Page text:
Baking soda/water works fine to neutralize the acid. Big puffy or crusty chunks of white or greenish corrosion around the battery terminals are indicators that the metals have been exposed to the sulfuric acid in the battery. This happens because the seal between the lead terminals and the plastic battery case degrades over time. General procedure:
Before clamp disassembly:
-Moisten the corrosion (don't wash it away)
-Liberally apply baking soda and wait a few minutes
-Make sure to rinse well when you're done, including the area beneath the battery, to
prevent any un-neutralized acid from causing gradual damage/corrosion
If you want, at this point disconnect the clamps from the battery (negative first!) and continue cleanup. I like doing the pre-clean because it prevents me from having to expose my tools to the acid.
Note that distilled water is not electrically conductive on its own, and tap water is only very marginally more so. Battery electrolyte (acid) is conductive, and if it covers the battery's exterior surface between terminals or between the (+) terminal and the car's chassis, it will result in a 'short' which will drain the battery while it's at rest.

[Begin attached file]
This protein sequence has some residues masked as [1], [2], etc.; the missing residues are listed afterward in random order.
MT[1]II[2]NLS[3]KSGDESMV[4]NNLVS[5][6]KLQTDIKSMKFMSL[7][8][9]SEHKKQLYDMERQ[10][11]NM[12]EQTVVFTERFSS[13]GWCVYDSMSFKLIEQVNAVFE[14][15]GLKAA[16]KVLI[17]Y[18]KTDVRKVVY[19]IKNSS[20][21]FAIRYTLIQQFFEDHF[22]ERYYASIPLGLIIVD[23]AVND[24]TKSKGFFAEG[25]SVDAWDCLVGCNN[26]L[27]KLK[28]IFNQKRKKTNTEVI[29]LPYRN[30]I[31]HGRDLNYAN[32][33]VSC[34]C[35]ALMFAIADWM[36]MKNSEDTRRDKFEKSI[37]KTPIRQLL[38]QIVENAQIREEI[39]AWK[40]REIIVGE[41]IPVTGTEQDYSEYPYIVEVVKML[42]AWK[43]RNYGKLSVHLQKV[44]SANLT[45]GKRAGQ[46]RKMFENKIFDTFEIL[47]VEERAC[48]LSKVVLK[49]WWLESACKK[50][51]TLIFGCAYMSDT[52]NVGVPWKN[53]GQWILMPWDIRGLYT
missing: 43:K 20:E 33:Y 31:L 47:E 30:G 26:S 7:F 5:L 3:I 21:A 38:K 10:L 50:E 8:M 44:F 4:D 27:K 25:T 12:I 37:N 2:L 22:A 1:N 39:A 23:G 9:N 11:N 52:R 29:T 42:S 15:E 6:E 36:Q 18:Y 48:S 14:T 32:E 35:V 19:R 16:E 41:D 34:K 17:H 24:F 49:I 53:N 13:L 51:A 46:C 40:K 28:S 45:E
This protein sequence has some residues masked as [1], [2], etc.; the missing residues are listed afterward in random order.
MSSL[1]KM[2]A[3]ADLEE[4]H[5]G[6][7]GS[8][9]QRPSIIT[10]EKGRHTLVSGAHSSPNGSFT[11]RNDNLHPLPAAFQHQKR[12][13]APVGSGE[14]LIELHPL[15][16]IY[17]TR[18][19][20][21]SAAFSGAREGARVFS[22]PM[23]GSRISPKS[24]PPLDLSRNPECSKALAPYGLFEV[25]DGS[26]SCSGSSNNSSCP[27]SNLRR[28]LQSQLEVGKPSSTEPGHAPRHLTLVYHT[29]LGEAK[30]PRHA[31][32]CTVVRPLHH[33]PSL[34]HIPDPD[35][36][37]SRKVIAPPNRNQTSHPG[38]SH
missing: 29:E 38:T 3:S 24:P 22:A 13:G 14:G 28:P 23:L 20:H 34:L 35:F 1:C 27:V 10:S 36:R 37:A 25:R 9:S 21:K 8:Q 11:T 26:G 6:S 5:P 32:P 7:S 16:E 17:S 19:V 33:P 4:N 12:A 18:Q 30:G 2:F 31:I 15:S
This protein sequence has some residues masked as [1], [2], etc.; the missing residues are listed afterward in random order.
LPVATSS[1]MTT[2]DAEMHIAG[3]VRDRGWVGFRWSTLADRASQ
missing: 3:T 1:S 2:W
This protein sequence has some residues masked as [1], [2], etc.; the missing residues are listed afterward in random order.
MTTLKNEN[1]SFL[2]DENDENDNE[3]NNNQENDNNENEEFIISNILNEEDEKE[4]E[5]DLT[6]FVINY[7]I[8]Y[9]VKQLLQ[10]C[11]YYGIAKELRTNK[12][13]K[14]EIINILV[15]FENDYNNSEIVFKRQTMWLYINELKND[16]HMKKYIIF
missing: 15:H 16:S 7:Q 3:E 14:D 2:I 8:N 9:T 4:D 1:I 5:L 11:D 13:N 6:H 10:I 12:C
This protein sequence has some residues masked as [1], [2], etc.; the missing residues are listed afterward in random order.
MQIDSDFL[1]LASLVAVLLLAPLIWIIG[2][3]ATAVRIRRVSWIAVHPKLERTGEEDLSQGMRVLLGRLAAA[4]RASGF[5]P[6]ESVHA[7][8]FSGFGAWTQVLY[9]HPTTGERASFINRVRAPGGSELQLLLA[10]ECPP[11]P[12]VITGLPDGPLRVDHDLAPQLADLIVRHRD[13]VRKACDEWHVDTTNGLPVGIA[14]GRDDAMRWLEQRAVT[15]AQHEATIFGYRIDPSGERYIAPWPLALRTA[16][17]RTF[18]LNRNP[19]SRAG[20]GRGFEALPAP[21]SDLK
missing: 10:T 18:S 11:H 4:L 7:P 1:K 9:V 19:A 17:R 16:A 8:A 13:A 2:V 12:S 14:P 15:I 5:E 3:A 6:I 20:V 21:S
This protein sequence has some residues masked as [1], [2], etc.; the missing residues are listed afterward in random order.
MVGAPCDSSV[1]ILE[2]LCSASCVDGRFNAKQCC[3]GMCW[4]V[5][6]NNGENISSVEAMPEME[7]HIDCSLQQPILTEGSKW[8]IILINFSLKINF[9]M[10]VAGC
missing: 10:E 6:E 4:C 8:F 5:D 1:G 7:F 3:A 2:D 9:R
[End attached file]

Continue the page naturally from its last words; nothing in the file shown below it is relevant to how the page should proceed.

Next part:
Therefore, it may be valuable to spread the baking soda over more of the case than where there is apparent corrosion to neutralize as much of the leaked acid as possible.
Finally, DON'T allow any of the basic material (baking soda) to find its way into the battery's case through the vents or whatever; this will partially neutralize the electrolyte inside and can significantly reduce the battery's capacity (although if it's leaking and causing corrosion it's probably not long before it's due for replacement, anyway).